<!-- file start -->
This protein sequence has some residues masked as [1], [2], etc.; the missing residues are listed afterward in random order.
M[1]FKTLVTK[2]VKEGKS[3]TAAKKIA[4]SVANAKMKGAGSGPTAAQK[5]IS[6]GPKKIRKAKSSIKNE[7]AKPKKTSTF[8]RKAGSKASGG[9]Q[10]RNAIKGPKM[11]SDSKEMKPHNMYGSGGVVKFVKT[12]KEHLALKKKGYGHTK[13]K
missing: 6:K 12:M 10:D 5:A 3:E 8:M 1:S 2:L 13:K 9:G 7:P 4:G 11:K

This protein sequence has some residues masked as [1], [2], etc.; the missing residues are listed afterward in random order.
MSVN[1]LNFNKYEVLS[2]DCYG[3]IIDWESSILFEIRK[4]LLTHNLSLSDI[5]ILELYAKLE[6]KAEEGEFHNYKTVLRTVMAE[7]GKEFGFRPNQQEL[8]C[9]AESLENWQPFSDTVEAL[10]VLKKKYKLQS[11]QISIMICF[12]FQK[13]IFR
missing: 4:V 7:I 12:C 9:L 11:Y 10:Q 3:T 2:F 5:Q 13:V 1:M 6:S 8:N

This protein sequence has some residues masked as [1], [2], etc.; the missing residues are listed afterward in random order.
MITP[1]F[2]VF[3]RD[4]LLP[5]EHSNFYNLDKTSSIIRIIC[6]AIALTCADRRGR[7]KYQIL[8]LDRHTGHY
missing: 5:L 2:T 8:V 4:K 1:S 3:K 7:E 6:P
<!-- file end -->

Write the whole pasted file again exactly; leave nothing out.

This protein sequence has some residues masked as [1], [2], etc.; the missing residues are listed afterward in random order.
M[1]FKTLVTK[2]VKEGKS[3]TAAKKIA[4]SVANAKMKGAGSGPTAAQK[5]IS[6]GPKKIRKAKSSIKNE[7]AKPKKTSTF[8]RKAGSKASGG[9]Q[10]RNAIKGPKM[11]SDSKEMKPHNMYGSGGVVKFVKT[12]KEHLALKKKGYGHTK[13]K
missing: 6:K 12:M 10:D 5:A 3:E 8:M 1:S 2:L 13:K 9:G 7:P 4:G 11:K

This protein sequence has some residues masked as [1], [2], etc.; the missing residues are listed afterward in random order.
MSVN[1]LNFNKYEVLS[2]DCYG[3]IIDWESSILFEIRK[4]LLTHNLSLSDI[5]ILELYAKLE[6]KAEEGEFHNYKTVLRTVMAE[7]GKEFGFRPNQQEL[8]C[9]AESLENWQPFSDTVEAL[10]VLKKKYKLQS[11]QISIMICF[12]FQK[13]IFR
missing: 4:V 7:I 12:C 9:L 11:Y 10:Q 3:T 2:F 5:Q 13:V 1:M 6:S 8:N

This protein sequence has some residues masked as [1], [2], etc.; the missing residues are listed afterward in random order.
MITP[1]F[2]VF[3]RD[4]LLP[5]EHSNFYNLDKTSSIIRIIC[6]AIALTCADRRGR[7]KYQIL[8]LDRHTGHY
missing: 5:L 2:T 8:V 4:K 1:S 3:K 7:E 6:P